Novel structure and nucleotide binding properties of HI1480 from Haemophilus influenzae: a protein with no known sequence homologues.

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TitleNovel structure and nucleotide binding properties of HI1480 from Haemophilus influenzae: a protein with no known sequence homologues.
Publication TypeJournal Article
Year of Publication2004
AuthorsLim, K, Sarikaya, E, Galkin, A, Krajewski, W, Pullalarevu, S, Shin, J-H, Kelman, Z, Howard, A, Herzberg, O
JournalProteins
Volume56
Issue3
Pagination564-71
Date Published2004 Aug 15
ISSN1097-0134
KeywordsAmino Acid Sequence, Bacterial Proteins, Base Sequence, Binding Sites, Crystallization, Crystallography, X-Ray, DNA-Binding Proteins, Electrophoretic Mobility Shift Assay, Haemophilus influenzae, Models, Molecular, Molecular Sequence Data, Multiprotein Complexes, Protein Structure, Secondary, RNA-Binding Proteins, Selenomethionine, Sequence Homology, Amino Acid
Abstract

The crystal structure of the Haemophilus influenzae protein HI1480 was determined at 2.1-A resolution. The amino acid sequence of HI1480 is unique, having no homology with other known protein sequences. The protein adopts a novel alpha+beta fold, and associates into a dimer of tightly associated dimers. The tight dimers are formed by intermolecular interactions that are mediated by an antiparallel beta-barrel involving both monomers. Helical regions of two dimers mediate the tetramer formation. The helical region contains a four-helix bundle that has been seen only in the anticodon binding domains of class I tRNA synthetases. A cluster of four residues, Tyr18, Arg134, Glu26, and Lys12 is located in a depression formed at the four-helix bundle/ beta-barrel interface. The arrangement is suggestive of an active center, possibly a catalytic site. The HI1480 gene is located within the Mu-like prophage region of H. influenzae, has no homology to bacteriophage genes, and is flanked by transposases. Hence, this is an example of horizontal transfer from an unknown organism. Gel mobility shift assays revealed that HI1480 binds DNA and RNA molecules. Double-stranded DNA is favored over single-stranded DNA, and longer DNA molecules are bound better than shorter ones.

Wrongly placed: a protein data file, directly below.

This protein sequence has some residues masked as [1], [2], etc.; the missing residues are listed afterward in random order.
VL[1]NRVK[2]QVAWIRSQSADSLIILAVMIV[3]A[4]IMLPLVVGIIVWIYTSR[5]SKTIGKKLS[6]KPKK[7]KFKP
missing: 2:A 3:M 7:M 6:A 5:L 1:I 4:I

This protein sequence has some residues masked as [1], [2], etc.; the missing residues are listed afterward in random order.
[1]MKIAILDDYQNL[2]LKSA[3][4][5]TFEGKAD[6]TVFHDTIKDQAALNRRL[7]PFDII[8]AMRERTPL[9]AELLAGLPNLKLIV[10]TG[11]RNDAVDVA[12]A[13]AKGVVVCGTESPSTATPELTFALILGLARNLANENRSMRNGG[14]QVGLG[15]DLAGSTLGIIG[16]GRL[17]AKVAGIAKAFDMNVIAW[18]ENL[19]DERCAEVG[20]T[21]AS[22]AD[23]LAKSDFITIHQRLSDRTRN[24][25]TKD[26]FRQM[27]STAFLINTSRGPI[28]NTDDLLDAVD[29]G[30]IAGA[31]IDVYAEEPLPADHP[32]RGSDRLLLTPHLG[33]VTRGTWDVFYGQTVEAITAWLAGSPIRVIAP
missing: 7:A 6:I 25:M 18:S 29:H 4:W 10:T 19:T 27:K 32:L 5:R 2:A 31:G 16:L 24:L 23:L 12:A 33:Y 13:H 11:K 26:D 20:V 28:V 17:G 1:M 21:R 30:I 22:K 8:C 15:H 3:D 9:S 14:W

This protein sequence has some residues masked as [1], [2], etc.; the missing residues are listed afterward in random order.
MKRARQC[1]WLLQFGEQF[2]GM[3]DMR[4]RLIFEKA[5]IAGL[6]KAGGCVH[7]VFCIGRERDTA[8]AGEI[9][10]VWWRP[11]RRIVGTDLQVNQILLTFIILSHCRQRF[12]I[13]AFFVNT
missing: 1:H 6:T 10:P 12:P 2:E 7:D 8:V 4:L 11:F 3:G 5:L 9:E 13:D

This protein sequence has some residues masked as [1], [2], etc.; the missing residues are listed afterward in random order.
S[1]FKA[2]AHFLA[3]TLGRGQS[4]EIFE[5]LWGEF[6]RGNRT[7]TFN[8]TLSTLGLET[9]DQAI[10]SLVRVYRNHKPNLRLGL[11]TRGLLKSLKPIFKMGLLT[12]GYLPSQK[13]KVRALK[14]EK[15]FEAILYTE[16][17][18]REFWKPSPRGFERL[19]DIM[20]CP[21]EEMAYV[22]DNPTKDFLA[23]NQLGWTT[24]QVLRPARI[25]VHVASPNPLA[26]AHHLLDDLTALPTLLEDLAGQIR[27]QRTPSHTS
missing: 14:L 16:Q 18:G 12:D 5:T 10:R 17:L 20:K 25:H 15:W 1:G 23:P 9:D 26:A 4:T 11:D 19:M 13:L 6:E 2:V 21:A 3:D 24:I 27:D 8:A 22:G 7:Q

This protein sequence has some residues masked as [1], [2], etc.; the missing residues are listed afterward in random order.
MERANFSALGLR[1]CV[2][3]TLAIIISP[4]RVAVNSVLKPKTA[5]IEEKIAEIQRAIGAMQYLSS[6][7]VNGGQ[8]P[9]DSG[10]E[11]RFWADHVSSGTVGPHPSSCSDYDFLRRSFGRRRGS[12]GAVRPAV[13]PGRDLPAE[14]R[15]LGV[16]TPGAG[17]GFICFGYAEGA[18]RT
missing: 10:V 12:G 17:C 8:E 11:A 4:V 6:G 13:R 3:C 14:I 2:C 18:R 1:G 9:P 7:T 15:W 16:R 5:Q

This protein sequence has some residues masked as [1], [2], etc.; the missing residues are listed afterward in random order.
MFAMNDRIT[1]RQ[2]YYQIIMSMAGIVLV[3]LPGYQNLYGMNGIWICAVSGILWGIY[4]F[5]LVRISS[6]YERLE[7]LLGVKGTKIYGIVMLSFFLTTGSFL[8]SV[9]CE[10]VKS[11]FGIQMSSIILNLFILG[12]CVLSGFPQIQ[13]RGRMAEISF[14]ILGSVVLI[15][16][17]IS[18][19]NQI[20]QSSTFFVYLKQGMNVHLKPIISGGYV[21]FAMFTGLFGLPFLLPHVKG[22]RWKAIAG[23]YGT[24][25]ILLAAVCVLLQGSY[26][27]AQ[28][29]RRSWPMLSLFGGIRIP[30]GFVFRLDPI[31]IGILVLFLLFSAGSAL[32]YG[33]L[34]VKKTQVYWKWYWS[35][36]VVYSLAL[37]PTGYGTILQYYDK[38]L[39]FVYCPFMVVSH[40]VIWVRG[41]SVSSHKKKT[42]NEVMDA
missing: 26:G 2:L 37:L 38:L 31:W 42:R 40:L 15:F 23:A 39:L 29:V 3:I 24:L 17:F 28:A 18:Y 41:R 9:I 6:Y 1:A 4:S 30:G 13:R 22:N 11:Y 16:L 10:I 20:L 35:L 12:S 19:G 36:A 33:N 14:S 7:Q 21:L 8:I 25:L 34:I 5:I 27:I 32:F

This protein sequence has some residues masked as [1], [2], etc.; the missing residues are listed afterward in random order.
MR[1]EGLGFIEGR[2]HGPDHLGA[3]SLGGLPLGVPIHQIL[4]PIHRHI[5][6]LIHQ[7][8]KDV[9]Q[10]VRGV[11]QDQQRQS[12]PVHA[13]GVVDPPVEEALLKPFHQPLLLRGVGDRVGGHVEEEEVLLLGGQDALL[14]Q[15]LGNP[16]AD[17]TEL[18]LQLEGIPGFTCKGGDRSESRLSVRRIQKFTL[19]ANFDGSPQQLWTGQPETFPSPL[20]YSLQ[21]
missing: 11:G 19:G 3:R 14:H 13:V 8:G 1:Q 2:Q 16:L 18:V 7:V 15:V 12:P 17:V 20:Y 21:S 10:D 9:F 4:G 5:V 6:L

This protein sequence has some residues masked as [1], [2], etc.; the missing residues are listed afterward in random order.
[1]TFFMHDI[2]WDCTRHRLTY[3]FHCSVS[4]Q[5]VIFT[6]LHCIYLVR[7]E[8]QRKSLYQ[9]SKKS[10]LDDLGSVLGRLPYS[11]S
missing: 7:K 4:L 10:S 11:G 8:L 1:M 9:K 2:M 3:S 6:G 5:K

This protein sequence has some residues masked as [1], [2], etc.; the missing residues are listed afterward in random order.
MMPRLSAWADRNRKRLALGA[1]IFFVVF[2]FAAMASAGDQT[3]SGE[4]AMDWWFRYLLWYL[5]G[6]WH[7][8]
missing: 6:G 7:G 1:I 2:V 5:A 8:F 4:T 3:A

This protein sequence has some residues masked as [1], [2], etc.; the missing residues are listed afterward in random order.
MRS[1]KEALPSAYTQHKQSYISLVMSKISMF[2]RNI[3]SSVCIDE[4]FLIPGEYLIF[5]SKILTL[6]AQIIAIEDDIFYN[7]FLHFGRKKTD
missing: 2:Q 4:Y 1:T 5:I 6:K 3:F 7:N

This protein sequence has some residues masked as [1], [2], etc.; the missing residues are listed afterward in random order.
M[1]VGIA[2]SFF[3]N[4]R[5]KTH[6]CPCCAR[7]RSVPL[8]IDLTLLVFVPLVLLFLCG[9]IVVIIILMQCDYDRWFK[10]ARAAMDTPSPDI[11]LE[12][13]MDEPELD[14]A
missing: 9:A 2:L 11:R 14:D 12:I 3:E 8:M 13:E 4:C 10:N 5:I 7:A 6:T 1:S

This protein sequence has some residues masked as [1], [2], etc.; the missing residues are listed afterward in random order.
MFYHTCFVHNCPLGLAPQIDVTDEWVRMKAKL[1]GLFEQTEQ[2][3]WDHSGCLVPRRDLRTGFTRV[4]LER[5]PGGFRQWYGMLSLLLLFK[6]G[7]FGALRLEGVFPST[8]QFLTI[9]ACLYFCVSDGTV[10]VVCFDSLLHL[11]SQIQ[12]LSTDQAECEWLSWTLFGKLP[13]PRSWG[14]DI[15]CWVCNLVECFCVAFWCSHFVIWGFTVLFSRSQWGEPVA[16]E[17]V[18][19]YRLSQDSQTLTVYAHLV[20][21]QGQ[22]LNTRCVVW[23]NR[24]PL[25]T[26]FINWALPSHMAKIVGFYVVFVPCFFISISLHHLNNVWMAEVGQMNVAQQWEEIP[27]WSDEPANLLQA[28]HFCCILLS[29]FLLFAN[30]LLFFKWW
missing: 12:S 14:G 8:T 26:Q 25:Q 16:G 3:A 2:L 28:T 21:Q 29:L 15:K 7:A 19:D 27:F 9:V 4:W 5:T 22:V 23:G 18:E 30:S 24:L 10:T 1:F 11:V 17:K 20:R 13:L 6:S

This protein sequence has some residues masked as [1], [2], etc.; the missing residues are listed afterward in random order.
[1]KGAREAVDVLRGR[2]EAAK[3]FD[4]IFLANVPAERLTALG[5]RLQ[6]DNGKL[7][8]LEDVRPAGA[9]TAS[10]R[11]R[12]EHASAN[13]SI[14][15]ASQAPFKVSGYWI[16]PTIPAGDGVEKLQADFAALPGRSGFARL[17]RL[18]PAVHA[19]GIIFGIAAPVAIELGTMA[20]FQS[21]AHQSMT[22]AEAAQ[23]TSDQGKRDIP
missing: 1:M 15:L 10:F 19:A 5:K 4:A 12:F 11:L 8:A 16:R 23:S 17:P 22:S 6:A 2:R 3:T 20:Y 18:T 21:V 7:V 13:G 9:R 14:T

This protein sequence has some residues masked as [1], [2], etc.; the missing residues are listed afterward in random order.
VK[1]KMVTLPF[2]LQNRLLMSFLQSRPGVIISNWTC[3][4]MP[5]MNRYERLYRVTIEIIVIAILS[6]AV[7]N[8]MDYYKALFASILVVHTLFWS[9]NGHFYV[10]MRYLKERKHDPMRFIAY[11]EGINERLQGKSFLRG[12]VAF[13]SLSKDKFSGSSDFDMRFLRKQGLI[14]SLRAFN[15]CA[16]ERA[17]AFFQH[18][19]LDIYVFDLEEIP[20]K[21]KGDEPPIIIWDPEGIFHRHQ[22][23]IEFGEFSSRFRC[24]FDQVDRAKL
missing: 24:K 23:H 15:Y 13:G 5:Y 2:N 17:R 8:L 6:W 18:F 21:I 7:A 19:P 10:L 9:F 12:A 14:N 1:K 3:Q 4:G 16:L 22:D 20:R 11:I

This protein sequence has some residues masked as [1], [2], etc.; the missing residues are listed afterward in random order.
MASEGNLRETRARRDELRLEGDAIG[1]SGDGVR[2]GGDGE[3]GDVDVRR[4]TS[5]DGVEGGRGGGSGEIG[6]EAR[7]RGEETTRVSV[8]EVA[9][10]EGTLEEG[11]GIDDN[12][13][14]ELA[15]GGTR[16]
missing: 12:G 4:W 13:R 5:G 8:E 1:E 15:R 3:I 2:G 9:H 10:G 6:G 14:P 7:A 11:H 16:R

DOI10.1002/prot.20148
Alternate JournalProteins
PubMed ID15229888
Grant ListP01 GM57890 / GM / NIGMS NIH HHS / United States